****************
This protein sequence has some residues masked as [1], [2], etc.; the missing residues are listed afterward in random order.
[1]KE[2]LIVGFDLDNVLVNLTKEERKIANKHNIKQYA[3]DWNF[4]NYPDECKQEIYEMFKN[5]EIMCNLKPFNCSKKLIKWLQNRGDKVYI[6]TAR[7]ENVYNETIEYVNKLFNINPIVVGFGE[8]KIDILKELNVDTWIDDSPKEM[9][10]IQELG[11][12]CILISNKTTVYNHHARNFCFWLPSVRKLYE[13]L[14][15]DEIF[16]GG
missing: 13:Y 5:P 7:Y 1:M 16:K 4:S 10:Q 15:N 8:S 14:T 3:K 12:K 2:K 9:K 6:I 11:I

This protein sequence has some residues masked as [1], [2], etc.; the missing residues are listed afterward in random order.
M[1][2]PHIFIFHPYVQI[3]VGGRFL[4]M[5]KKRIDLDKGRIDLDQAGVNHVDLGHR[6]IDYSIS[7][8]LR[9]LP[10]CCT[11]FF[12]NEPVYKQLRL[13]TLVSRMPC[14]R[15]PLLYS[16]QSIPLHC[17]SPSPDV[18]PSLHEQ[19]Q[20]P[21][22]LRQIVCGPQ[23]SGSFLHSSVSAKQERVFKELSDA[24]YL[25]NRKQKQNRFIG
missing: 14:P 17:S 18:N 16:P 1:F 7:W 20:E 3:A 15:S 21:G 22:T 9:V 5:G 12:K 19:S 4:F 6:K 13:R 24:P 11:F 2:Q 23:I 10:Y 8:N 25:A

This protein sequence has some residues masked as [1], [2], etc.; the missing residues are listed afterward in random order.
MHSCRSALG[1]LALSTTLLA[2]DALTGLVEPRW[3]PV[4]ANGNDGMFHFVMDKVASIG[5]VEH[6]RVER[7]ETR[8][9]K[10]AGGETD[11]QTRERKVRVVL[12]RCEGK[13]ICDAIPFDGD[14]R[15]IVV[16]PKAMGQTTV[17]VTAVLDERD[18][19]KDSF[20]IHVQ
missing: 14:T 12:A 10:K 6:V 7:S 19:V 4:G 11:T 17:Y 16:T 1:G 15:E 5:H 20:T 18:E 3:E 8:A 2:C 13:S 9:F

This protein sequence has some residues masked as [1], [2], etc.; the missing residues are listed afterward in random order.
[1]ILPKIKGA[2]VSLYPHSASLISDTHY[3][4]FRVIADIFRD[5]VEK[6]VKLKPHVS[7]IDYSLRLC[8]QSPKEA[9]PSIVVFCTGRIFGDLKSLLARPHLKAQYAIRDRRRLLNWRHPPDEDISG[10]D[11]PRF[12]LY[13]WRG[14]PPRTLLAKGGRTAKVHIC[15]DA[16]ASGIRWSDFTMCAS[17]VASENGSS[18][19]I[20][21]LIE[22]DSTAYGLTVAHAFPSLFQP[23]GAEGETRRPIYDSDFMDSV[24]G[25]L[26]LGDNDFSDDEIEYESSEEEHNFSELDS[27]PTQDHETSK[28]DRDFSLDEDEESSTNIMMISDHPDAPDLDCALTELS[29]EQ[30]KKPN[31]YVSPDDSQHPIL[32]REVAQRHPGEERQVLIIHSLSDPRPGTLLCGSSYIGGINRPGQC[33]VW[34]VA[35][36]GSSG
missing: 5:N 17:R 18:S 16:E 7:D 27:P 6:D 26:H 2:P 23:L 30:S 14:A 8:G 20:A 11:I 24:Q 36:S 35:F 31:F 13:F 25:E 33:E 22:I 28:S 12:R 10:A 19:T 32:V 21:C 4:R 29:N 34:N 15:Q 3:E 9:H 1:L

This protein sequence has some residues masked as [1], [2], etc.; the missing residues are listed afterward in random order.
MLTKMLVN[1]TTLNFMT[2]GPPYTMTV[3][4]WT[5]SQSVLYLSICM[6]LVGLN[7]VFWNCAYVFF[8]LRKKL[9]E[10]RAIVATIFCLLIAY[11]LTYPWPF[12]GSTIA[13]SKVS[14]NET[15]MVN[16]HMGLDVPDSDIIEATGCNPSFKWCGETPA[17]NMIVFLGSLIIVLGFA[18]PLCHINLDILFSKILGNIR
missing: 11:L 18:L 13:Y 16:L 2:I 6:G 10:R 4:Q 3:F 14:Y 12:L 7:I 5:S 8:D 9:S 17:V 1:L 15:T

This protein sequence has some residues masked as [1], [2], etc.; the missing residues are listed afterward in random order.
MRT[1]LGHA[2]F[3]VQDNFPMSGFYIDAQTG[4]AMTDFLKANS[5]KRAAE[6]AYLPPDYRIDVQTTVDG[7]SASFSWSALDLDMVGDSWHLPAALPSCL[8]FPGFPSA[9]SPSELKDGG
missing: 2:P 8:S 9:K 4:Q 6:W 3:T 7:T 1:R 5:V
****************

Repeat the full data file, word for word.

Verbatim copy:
This protein sequence has some residues masked as [1], [2], etc.; the missing residues are listed afterward in random order.
[1]KE[2]LIVGFDLDNVLVNLTKEERKIANKHNIKQYA[3]DWNF[4]NYPDECKQEIYEMFKN[5]EIMCNLKPFNCSKKLIKWLQNRGDKVYI[6]TAR[7]ENVYNETIEYVNKLFNINPIVVGFGE[8]KIDILKELNVDTWIDDSPKEM[9][10]IQELG[11][12]CILISNKTTVYNHHARNFCFWLPSVRKLYE[13]L[14][15]DEIF[16]GG
missing: 13:Y 5:P 7:Y 1:M 16:K 4:S 10:Q 15:N 8:S 14:T 3:K 12:K 2:K 9:K 6:I 11:I

This protein sequence has some residues masked as [1], [2], etc.; the missing residues are listed afterward in random order.
M[1][2]PHIFIFHPYVQI[3]VGGRFL[4]M[5]KKRIDLDKGRIDLDQAGVNHVDLGHR[6]IDYSIS[7][8]LR[9]LP[10]CCT[11]FF[12]NEPVYKQLRL[13]TLVSRMPC[14]R[15]PLLYS[16]QSIPLHC[17]SPSPDV[18]PSLHEQ[19]Q[20]P[21][22]LRQIVCGPQ[23]SGSFLHSSVSAKQERVFKELSDA[24]YL[25]NRKQKQNRFIG
missing: 14:P 17:S 18:N 16:P 1:F 7:W 20:E 3:A 15:S 21:G 22:T 9:V 5:G 12:K 19:S 4:F 6:K 13:R 24:P 11:F 2:Q 23:I 10:Y 8:N 25:A

This protein sequence has some residues masked as [1], [2], etc.; the missing residues are listed afterward in random order.
MHSCRSALG[1]LALSTTLLA[2]DALTGLVEPRW[3]PV[4]ANGNDGMFHFVMDKVASIG[5]VEH[6]RVER[7]ETR[8][9]K[10]AGGETD[11]QTRERKVRVVL[12]RCEGK[13]ICDAIPFDGD[14]R[15]IVV[16]PKAMGQTTV[17]VTAVLDERD[18][19]KDSF[20]IHVQ
missing: 14:T 12:A 10:K 6:V 7:S 19:V 4:G 11:T 17:Y 16:T 1:G 15:E 5:H 20:T 18:E 3:E 8:A 2:C 13:S 9:F

This protein sequence has some residues masked as [1], [2], etc.; the missing residues are listed afterward in random order.
[1]ILPKIKGA[2]VSLYPHSASLISDTHY[3][4]FRVIADIFRD[5]VEK[6]VKLKPHVS[7]IDYSLRLC[8]QSPKEA[9]PSIVVFCTGRIFGDLKSLLARPHLKAQYAIRDRRRLLNWRHPPDEDISG[10]D[11]PRF[12]LY[13]WRG[14]PPRTLLAKGGRTAKVHIC[15]DA[16]ASGIRWSDFTMCAS[17]VASENGSS[18][19]I[20][21]LIE[22]DSTAYGLTVAHAFPSLFQP[23]GAEGETRRPIYDSDFMDSV[24]G[25]L[26]LGDNDFSDDEIEYESSEEEHNFSELDS[27]PTQDHETSK[28]DRDFSLDEDEESSTNIMMISDHPDAPDLDCALTELS[29]EQ[30]KKPN[31]YVSPDDSQHPIL[32]REVAQRHPGEERQVLIIHSLSDPRPGTLLCGSSYIGGINRPGQC[33]VW[34]VA[35][36]GSSG
missing: 5:N 17:R 18:S 16:E 7:D 27:P 6:D 26:H 2:P 23:L 30:S 14:A 8:G 20:A 11:I 24:Q 36:S 35:F 31:F 13:F 25:E 33:E 22:I 28:S 12:R 10:A 19:T 32:V 21:C 4:R 29:N 34:N 15:Q 3:E 9:H 1:L

This protein sequence has some residues masked as [1], [2], etc.; the missing residues are listed afterward in random order.
MLTKMLVN[1]TTLNFMT[2]GPPYTMTV[3][4]WT[5]SQSVLYLSICM[6]LVGLN[7]VFWNCAYVFF[8]LRKKL[9]E[10]RAIVATIFCLLIAY[11]LTYPWPF[12]GSTIA[13]SKVS[14]NET[15]MVN[16]HMGLDVPDSDIIEATGCNPSFKWCGETPA[17]NMIVFLGSLIIVLGFA[18]PLCHINLDILFSKILGNIR
missing: 11:L 18:L 13:Y 16:L 2:I 6:G 10:R 4:Q 3:F 14:Y 12:L 7:I 5:S 8:D 9:S 17:V 1:L 15:T

This protein sequence has some residues masked as [1], [2], etc.; the missing residues are listed afterward in random order.
MRT[1]LGHA[2]F[3]VQDNFPMSGFYIDAQTG[4]AMTDFLKANS[5]KRAAE[6]AYLPPDYRIDVQTTVDG[7]SASFSWSALDLDMVGDSWHLPAALPSCL[8]FPGFPSA[9]SPSELKDGG
missing: 2:P 8:S 9:K 4:Q 6:W 3:T 7:T 1:R 5:V